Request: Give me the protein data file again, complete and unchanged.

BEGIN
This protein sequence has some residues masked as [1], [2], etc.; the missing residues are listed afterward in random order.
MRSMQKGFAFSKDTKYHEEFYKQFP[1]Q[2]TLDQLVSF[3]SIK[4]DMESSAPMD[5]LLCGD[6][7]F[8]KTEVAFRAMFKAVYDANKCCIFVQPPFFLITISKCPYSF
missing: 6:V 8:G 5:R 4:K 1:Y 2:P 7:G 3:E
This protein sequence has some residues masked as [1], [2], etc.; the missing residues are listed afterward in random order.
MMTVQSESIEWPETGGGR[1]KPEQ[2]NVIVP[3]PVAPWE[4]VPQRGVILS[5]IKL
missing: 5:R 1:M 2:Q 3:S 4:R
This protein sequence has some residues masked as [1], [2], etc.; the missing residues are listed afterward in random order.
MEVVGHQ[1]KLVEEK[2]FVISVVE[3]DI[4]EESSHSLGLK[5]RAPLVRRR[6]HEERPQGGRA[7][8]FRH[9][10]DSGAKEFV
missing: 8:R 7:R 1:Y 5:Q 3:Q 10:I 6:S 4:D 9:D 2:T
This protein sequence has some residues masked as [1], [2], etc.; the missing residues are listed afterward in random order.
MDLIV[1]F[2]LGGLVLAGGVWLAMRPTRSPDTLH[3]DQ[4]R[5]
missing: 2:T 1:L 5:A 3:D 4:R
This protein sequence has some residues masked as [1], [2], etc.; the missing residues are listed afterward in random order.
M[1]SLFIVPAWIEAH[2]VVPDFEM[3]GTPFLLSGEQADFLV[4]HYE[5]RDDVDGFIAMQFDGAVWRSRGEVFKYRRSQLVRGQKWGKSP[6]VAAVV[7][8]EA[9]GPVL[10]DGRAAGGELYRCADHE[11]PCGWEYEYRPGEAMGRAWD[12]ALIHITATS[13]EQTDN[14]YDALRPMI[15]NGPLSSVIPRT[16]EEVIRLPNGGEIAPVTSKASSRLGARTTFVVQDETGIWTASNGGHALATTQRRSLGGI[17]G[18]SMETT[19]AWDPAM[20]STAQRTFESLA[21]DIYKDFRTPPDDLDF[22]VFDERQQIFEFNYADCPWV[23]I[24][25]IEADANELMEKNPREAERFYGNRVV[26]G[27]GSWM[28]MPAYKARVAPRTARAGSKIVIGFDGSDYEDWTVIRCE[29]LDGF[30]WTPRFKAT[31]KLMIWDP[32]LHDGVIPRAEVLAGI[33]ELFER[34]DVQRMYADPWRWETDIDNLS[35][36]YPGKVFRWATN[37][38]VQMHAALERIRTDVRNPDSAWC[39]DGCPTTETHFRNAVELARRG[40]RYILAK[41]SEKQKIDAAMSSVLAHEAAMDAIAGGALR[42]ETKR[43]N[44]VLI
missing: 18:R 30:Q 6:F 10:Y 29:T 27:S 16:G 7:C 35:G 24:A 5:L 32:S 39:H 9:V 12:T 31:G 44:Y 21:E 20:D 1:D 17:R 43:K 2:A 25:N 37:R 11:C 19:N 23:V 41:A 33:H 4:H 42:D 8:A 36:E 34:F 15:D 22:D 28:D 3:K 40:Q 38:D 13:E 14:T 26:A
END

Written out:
This protein sequence has some residues masked as [1], [2], etc.; the missing residues are listed afterward in random order.
MRSMQKGFAFSKDTKYHEEFYKQFP[1]Q[2]TLDQLVSF[3]SIK[4]DMESSAPMD[5]LLCGD[6][7]F[8]KTEVAFRAMFKAVYDANKCCIFVQPPFFLITISKCPYSF
missing: 6:V 8:G 5:R 4:K 1:Y 2:P 7:G 3:E
This protein sequence has some residues masked as [1], [2], etc.; the missing residues are listed afterward in random order.
MMTVQSESIEWPETGGGR[1]KPEQ[2]NVIVP[3]PVAPWE[4]VPQRGVILS[5]IKL
missing: 5:R 1:M 2:Q 3:S 4:R
This protein sequence has some residues masked as [1], [2], etc.; the missing residues are listed afterward in random order.
MEVVGHQ[1]KLVEEK[2]FVISVVE[3]DI[4]EESSHSLGLK[5]RAPLVRRR[6]HEERPQGGRA[7][8]FRH[9][10]DSGAKEFV
missing: 8:R 7:R 1:Y 5:Q 3:Q 10:I 6:S 4:D 9:D 2:T
This protein sequence has some residues masked as [1], [2], etc.; the missing residues are listed afterward in random order.
MDLIV[1]F[2]LGGLVLAGGVWLAMRPTRSPDTLH[3]DQ[4]R[5]
missing: 2:T 1:L 5:A 3:D 4:R
This protein sequence has some residues masked as [1], [2], etc.; the missing residues are listed afterward in random order.
M[1]SLFIVPAWIEAH[2]VVPDFEM[3]GTPFLLSGEQADFLV[4]HYE[5]RDDVDGFIAMQFDGAVWRSRGEVFKYRRSQLVRGQKWGKSP[6]VAAVV[7][8]EA[9]GPVL[10]DGRAAGGELYRCADHE[11]PCGWEYEYRPGEAMGRAWD[12]ALIHITATS[13]EQTDN[14]YDALRPMI[15]NGPLSSVIPRT[16]EEVIRLPNGGEIAPVTSKASSRLGARTTFVVQDETGIWTASNGGHALATTQRRSLGGI[17]G[18]SMETT[19]AWDPAM[20]STAQRTFESLA[21]DIYKDFRTPPDDLDF[22]VFDERQQIFEFNYADCPWV[23]I[24][25]IEADANELMEKNPREAERFYGNRVV[26]G[27]GSWM[28]MPAYKARVAPRTARAGSKIVIGFDGSDYEDWTVIRCE[29]LDGF[30]WTPRFKAT[31]KLMIWDP[32]LHDGVIPRAEVLAGI[33]ELFER[34]DVQRMYADPWRWETDIDNLS[35][36]YPGKVFRWATN[37][38]VQMHAALERIRTDVRNPDSAWC[39]DGCPTTETHFRNAVELARRG[40]RYILAK[41]SEKQKIDAAMSSVLAHEAAMDAIAGGALR[42]ETKR[43]N[44]VLI
missing: 18:R 30:Q 6:F 10:Y 29:T 27:S 16:G 7:C 35:G 24:A 5:L 32:S 39:H 9:V 12:T 31:G 44:Y 21:E 20:D 1:D 17:R 43:K 2:A 25:N 37:R 11:C 19:N 23:V 41:A 33:H 4:H 42:D 8:A 36:E 34:F 15:D 22:D 28:D 3:K 40:Q 38:D 13:E 14:T 26:A